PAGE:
Ed found out that the owner of the Impala had an interest in Nova’s.  Ed happened to have one and he swapped it for the Impala, straight up.  He hauled the Nova to Tulsa and loaded up the Impala for the trip back to Enid, OK.

Back in Enid, Ed had acquired many NOS replacement parts for the convertible he knew he would own someday.  The rust-free body with the original floor pans came off the frame and was put on a rotisserie.  Ed even block sanded the original floor pans!  Every nut, bolt, body panel and chassis member was brought back to factory specifications or replaced with NOS pieces.  The body was properly prepped and sprayed with red oxide primer and 16 coats of factory correct Roman Red Acrylic Lacquer paint then Loaded with options that included, a California” One Piece Bumper, “Autronic Eye” Automatic Headlight Dimmer, Vacuum Ash Tray, “Speedminder”, Padded Dash, 6 Way Flexomatic Power Tilt Seat and Continental Wheel Carrier.

Ed located a matching numbers engine block, heads, manifolds, transmission, and drive train components along with a 7014900R “Rochester Ram-Jet Special” Fuel Injection unit. Engine rebuild included replacing the pistons with a NOS set and a Zora Arkus-Duntov designed cam.  The “Duntov” cam installed in the fuelie is a NOS part right out of the factory tube it was packaged in.  It is the correct “097” ("part number" 3736097), casting number 098, cam with .012 intake and .018 exhaust grind. All stamping, and casting codes were documented and authenticated throughout the process.

The result was stunning.  Ed went on to show the car around the country earning multiple awards including the Super Chevy Top Ten recognition at the 1988 Super Chevy event in Indianapolis.  Shown at Thunder Valley dragstrip in Noble, Oklahoma in the summer of 1994, it was subsequently featured in the January, 1995 issue of Super Chevy magazine.  Most recently it was invited to be displayed at the Concours d’Elegance of America At The Inn At St. Johns in Plymouth, MI.

Each taken on their own merits; the “Corvette” power train was exceptional and the all new for ’59 Impala body was stunning, especially in convertible form.  Put the two together and the combination became legendary.  With one small exception, there was no outward hint of what was tucked beneath the surface of the shimmering Roman Red convertible.  Unseen deep inside is a wolf masquerading as Little Red Riding Hood. The discreet badging placed on the front fenders just below the side spear and slightly behind the headlight is the only clue to what lurks within.  The extraordinary work that went into such minute detail is a hint as to the true nature of the Harley Earl styling exercise that transformed into the ’59 Impala.  While the wide expanses of the hood and trunk lid create an optical illusion of almost aircraft carrier flatness there are actually more curves, both subtle and startling, than there are straight lines in the stylish body.  Everywhere there are curves. The lop-eared twelve-inch scalloped fins that drape over the iconic cats eye taillights were the deepest compound curve ever pressed into Detroit sheet metal. Even the one piece “straight” California front bumper has a slight curve.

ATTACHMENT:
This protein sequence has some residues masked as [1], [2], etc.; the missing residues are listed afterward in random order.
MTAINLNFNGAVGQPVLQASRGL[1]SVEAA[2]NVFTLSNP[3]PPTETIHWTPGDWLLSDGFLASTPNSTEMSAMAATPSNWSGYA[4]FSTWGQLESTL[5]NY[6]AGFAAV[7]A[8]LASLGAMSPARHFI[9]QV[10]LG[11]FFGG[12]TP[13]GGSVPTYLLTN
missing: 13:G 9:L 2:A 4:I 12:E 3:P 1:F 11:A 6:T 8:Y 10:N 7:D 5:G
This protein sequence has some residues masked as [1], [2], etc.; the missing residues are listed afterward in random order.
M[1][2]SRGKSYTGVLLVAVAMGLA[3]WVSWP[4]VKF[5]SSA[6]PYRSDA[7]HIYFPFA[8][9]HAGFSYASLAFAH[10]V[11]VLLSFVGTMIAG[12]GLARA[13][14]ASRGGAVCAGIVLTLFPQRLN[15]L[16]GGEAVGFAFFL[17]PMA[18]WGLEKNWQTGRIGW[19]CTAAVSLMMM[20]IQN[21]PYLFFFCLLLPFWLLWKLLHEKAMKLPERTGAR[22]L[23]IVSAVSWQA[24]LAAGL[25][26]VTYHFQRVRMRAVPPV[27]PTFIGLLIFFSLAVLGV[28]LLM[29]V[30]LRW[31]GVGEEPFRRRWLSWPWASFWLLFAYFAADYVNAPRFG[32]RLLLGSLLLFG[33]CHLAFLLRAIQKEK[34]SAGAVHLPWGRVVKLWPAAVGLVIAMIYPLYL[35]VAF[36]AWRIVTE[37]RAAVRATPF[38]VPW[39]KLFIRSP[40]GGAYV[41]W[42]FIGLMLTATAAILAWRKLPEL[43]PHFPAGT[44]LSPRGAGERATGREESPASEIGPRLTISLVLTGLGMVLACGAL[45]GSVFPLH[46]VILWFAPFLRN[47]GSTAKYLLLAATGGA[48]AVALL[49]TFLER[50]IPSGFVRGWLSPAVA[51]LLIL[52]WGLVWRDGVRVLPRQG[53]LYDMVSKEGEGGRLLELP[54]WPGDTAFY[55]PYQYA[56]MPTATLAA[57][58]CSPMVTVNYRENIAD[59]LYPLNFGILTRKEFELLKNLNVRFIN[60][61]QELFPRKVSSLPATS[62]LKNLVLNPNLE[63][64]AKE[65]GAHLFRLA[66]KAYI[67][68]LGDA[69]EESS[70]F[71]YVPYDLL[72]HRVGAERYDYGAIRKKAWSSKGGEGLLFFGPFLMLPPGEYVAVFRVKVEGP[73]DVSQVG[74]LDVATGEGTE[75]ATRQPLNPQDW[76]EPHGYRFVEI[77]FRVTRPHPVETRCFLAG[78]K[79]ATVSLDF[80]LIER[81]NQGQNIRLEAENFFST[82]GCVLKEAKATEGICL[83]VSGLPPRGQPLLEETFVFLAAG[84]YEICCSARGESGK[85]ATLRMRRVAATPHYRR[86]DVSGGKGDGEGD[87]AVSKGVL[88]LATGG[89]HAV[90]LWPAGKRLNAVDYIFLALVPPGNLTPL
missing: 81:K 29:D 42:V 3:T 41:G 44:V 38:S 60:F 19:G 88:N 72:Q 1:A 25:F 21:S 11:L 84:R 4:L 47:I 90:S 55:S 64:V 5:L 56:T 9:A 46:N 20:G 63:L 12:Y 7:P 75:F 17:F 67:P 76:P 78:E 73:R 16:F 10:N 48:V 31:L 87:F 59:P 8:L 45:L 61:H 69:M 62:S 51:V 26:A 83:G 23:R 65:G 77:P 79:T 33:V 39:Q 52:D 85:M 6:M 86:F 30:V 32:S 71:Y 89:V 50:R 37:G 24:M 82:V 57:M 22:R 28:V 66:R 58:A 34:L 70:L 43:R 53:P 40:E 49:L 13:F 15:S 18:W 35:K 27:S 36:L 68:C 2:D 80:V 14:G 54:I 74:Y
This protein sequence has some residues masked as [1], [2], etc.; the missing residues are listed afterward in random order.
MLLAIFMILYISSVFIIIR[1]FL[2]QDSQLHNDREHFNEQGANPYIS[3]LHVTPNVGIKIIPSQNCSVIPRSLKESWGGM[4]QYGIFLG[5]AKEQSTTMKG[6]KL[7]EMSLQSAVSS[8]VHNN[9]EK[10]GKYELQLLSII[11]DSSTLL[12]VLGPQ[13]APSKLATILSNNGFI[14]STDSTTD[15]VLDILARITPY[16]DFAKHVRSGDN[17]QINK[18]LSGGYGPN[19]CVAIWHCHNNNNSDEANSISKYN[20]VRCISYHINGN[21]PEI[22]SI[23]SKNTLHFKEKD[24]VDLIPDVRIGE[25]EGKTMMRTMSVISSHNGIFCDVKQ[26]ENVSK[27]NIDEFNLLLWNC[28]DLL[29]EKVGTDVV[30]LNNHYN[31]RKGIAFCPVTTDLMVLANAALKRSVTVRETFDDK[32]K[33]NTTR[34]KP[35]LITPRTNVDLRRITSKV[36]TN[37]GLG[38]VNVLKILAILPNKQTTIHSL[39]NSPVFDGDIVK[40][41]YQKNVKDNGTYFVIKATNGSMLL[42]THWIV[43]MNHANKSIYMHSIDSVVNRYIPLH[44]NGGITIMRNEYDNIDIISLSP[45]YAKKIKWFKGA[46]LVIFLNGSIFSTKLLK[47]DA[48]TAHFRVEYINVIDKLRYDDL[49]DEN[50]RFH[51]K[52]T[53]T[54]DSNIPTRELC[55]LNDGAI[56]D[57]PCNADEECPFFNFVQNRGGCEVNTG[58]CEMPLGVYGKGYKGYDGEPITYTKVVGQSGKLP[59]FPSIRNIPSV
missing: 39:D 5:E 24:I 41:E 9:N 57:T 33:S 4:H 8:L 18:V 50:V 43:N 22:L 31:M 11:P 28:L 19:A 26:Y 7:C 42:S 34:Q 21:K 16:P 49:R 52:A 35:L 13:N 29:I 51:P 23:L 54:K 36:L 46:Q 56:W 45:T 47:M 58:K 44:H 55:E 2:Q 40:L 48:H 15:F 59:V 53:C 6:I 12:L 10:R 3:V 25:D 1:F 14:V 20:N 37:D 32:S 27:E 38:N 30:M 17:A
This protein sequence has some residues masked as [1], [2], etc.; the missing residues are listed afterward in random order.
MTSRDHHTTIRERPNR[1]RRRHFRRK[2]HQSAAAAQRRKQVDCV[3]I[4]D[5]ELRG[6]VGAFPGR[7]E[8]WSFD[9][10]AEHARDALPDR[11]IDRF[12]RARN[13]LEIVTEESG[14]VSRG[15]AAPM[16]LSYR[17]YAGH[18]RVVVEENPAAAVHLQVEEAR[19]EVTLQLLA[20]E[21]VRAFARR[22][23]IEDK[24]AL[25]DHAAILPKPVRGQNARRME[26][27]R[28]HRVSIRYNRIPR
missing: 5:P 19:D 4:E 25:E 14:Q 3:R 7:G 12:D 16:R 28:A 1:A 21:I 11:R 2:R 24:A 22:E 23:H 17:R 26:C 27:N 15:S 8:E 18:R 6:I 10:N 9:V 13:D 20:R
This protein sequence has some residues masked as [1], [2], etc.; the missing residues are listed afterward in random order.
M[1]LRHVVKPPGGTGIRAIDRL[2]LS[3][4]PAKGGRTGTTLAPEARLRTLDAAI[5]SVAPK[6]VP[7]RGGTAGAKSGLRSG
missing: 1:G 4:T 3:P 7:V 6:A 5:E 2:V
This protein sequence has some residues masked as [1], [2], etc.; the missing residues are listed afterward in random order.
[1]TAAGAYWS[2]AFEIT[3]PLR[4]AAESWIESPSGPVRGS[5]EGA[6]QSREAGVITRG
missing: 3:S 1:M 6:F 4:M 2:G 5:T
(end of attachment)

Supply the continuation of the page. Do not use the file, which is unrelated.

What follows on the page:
Dramatic as it was, the first year for the Impala as a stand-alone model was the last for the “Corvette engine option” and the gull winged styling exercise that dominated its competition.  To emphasize “longer lower wider” themed styling, dealerships gave away a 54” “yard stick” that represented the total height of the “all new” 1959 Chevrolet.  Unfortunately, Chevrolets attempt to gain immense horsepower and fuel efficiency from a high compression fuel injected engine was well ahead of its time.  The tell-tale tick of the solid lifters working against the high lift cam in the 283 “fuelie” along with the 4 speed were history.  Although the Rochester unit was reliable when set up correctly, it did have its share of issues. It took special expertise to tune the system and few knew how to work on it.  Even when the unit was running its best, every now and then there were drivability issues in hot weather.  On a full size car, the exotic feature was too advanced and at $484.20, too expensive compared to just $150.65 for the 280 HP 348 Cu In Super Turbo-Thrust V8.